— Dr. Dean Ornish in The Game Changers

A review of multiple major cohort studies published in Nutrients concluded that “Vegetarian diets confer protection against cardiovascular diseases, cardiometabolic risk factors, some cancers and total mortality. Compared to lacto-ovo-vegetarian diets, vegan diets seem to offer additional protection for obesity, hypertension, type-2 diabetes, and cardiovascular mortality.” (27)

Conversely, researchers studying lapsed vegetarians found that those who started eating meat at least once a week experienced more than double the increase in odds of heart disease, stroke, and diabetes, triple the increase for weight gain, and an associated 3.6-year drop in life expectancy (44).

Plant-based diets have also been shown to improve symptoms, often dramatically, for people suffering from numerous inflammatory diseases and conditions, including rheumatoid arthritis (45), multiple sclerosis (46,47), inflammatory bowel diseases (48,49), and asthma (50,51).

There even seems to be emerging evidence that a plant-based diet could also help prevent and/or reduce symptoms of dementia, including Alzheimer’s, for many the most feared disease of all. As a result, the 2014 “Dietary and Lifestyle Guidelines for the Prevention of Alzheimer’s Disease” published in the journal Neurobiology of Aging, recommended that “vegetables, legumes (beans, peas, and lentils), fruits, and whole grains should replace meats and dairy products as primary staples of the diet.” (52,53)

Our Choice, Our Power

Factoring in the myriad health benefits that a largely unrefined, plant-based diet can provide, it’s little wonder why the animal foods industry, and the pharmaceutical companies who profit from its effects, fight so hard to maintain the status quo, doing everything they can to keep people in the dark about how much power we have over our own health.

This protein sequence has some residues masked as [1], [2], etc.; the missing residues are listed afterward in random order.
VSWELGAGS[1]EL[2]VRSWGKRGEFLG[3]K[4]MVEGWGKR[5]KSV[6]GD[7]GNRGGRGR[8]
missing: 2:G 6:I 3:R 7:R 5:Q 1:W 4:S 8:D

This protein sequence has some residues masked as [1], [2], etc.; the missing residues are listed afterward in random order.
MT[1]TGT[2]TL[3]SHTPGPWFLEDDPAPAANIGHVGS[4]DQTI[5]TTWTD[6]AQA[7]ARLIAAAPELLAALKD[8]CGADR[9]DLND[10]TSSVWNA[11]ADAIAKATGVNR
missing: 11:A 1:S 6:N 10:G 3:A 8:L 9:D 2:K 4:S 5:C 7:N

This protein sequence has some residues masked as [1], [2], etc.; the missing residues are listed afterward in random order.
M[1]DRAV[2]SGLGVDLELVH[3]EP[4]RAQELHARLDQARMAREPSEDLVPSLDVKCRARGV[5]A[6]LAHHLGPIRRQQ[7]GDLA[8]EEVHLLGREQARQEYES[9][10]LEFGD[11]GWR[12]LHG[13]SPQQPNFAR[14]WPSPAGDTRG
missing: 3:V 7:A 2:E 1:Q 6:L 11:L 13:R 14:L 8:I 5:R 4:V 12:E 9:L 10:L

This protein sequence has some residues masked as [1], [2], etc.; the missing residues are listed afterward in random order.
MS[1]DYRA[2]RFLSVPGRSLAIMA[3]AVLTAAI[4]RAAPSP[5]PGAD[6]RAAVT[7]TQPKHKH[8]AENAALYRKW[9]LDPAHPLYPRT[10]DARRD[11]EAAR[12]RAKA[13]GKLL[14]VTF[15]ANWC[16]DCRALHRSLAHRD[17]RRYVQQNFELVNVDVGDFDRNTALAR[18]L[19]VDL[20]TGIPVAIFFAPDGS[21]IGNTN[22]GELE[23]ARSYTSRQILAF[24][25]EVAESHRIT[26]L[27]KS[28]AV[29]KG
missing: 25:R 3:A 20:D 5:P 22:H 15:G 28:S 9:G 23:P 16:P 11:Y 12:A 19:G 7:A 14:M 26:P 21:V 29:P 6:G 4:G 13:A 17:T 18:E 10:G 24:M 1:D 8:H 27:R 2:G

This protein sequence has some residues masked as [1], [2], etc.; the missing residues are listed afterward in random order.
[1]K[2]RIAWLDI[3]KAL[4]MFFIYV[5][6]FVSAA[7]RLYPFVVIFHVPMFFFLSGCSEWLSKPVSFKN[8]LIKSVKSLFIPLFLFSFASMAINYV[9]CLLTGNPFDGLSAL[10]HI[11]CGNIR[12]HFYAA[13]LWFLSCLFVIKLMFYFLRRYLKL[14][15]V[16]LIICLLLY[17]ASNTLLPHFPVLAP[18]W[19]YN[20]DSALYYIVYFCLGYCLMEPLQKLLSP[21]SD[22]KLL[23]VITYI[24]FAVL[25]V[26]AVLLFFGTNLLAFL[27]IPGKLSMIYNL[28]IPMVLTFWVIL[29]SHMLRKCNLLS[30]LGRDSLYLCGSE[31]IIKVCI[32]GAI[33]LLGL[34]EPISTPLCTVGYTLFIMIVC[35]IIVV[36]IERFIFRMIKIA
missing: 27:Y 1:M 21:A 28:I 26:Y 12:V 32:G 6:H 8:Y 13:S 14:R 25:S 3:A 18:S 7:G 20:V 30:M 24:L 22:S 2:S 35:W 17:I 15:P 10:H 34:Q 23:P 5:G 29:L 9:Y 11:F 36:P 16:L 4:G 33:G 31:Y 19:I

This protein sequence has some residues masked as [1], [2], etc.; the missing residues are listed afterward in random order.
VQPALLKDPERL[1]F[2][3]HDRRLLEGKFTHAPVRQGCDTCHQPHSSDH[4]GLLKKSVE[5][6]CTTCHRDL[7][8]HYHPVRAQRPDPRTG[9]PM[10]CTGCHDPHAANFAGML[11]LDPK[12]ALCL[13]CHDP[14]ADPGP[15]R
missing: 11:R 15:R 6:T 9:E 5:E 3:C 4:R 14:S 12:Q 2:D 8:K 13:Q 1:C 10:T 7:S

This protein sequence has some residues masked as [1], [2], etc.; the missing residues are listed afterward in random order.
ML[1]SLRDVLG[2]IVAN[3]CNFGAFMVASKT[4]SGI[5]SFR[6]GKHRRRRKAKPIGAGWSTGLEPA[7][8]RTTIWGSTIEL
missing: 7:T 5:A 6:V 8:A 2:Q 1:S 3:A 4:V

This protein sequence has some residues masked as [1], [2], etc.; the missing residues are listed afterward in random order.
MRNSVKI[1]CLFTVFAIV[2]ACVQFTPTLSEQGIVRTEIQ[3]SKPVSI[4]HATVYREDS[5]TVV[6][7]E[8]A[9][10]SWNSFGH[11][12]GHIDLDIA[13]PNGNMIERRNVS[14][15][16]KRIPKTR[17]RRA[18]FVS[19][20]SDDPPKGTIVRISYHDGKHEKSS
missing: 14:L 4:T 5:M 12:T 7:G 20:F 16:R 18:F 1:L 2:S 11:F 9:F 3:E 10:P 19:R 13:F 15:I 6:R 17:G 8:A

Fortunately, there’s one major corporate sector that actually benefits from keeping people healthy: the insurance industry.

In their official journal, Kaiser Permanente, the largest managed-care organization in the US, recently advised their nearly 15,000 physicians that “healthy eating may be best achieved with a plant-based diet, which we define as a regimen that encourages whole, plant-based foods and discourages meats, dairy products, and eggs...” In their official journal, Kaiser Permanente, the largest managed-care organization in the US, recently addressed their 15,000 physicians with the following message: “Too often, physicians ignore the potential benefits of good nutrition and quickly prescribe medications instead of giving patients a chance to correct their disease through healthy eating and active living…Physicians should consider recommending a plant-based diet to all their patients.” (52)

This simple statement should strike fear into the hearts of those who profit from unhealthy foods, and bring hope to the hearts of those who feel powerless in the face of their own health, and the health of those they care about The science of nutrition has never been clearer about which foods lay the foundation for disease, and which foods lay the foundation for optimal health.

The choice, and the power, is ours.

Page References